The Canadian education system is struggling to keep up-to-date with a dynamic and unsettled economic landscape and the prospect of disruptive transformations in the job market. The public policy response to Canada’s workforce challenges has been inconsistent and fragmented across sectors, resulting in a workforce whose expectations may be misaligned in some respects with market realities. An ill-prepared next generation of workers arguably is visible in the increasing supply of over-educated, under-employed individuals participating in the Canadian workforce. Not preparing future generations for job market demands represents a sub-optimal use of educational resources and missed opportunities for individuals, employers and society as a whole to reap the full benefits of a well-educated and skilled population.
To start, the public K-12 curriculum is lagging. Over the past ten years, education outcomes in Canada have failed to keep pace with rising global standards – a concerning trend. In relation to other OECD countries, Canadian students are making only marginal advancements in reading, math and science. These fields are the foundation for reasoning, problem solving, and building advanced skills, including in STEM-related disciplines (science, technology, engineering and math). The current emphasis on low-pressure teaching and social promotion in the K-12 system also contributes to a decrease in educational attainment rankings relative to international peers. A growing number of Canadian families are voting with their feet by rejecting the public education system in place of results-oriented private schools or after-school tutoring centres. Students educated by these private institutions appear to match or exceed outcomes reported by ma public schools across all measures for education, employment and productivity.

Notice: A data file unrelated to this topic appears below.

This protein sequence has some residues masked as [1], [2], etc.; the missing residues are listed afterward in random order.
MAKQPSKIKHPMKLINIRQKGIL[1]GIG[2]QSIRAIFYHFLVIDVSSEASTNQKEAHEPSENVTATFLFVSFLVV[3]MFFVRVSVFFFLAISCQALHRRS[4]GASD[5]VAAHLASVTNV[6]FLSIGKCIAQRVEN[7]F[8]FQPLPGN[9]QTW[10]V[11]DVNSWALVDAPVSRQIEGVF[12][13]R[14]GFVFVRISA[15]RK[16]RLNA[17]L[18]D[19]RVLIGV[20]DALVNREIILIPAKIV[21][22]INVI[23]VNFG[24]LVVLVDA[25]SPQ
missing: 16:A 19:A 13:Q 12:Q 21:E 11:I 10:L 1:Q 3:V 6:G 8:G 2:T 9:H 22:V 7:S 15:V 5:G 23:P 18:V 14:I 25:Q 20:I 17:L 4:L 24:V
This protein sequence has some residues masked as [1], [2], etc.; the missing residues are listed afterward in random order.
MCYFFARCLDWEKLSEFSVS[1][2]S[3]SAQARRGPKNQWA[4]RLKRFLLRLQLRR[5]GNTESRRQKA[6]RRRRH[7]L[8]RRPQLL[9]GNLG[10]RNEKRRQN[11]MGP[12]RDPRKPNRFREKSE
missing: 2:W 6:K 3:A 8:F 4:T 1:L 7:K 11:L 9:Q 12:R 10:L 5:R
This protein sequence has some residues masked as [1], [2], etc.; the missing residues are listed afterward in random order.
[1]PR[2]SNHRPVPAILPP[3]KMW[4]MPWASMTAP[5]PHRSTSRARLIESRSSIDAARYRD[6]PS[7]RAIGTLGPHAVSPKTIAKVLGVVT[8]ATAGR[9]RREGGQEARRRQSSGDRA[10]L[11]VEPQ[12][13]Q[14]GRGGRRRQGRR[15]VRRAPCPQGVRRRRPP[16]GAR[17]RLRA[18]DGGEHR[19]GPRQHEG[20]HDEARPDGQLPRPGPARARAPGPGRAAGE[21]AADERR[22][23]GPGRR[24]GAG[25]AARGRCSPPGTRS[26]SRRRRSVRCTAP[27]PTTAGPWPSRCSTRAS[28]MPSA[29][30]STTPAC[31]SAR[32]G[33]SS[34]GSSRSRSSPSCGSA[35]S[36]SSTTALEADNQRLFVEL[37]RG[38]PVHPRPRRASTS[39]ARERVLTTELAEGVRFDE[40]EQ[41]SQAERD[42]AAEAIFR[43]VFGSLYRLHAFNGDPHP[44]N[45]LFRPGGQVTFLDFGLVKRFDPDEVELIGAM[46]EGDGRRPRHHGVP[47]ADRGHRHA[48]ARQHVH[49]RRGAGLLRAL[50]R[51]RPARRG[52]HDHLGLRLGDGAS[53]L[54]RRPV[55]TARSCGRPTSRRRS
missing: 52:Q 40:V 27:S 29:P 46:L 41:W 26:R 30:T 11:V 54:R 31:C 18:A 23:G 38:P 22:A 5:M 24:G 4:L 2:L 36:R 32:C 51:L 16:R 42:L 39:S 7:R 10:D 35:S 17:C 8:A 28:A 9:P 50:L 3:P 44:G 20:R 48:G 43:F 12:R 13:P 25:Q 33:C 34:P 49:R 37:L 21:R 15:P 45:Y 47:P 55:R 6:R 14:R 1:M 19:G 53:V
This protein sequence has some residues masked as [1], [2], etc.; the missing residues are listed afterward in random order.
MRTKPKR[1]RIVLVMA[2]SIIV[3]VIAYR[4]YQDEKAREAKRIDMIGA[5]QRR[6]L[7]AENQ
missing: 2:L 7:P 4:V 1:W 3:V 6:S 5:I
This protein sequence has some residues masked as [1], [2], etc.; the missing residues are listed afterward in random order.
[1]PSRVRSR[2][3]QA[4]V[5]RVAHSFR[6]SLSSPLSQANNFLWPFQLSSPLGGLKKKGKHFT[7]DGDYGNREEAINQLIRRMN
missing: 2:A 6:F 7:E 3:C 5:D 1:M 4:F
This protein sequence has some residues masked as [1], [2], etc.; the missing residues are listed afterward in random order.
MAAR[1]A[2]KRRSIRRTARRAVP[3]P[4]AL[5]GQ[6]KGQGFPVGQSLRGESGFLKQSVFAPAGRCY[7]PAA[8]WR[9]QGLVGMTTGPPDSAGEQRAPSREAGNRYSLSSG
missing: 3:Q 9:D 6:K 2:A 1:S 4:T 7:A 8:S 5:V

At the post-secondary level, too many students are encouraged to eschew “blue collar” and technical work, despite the rising levels of technical proficiency required in a world where many traditional jobs are being displaced by technology. In the absence of technical skillsets, many students are pushed to pursue generic liberal arts degrees, thereby flooding the market with young people with skills that may not align with workforce demands. Worse yet, a lack of readily accessible information often makes it hard for students to develop a sense of medium and long-term employment prospects in the modern economy.
Although there is not today a widespread skills shortage in Canada, educational trends in combination with changes in the demand for talent point to potential skill shortages in the future. As a country, Canada is weakest in producing STEM skills in its post-secondary graduates. Perhaps more alarming, women are badly underrepresented in STEM-related occupations, holding only 30% of the relevant jobs.
Unsurprisingly, there is a correlation between countries that invest in the right kinds of education and skills development and those that punch above their weight in innovation and productivity. Canada’s record is less than stellar on both counts. A more comprehensive policy response to building a 21st century workforce should include better preparing younger generations for the changing labour market – and this needs to start in the education system.
 Cardus, 2016, Business Gone Quiet: Why Does Canada’s Education Monopoly Continue Unquestioned?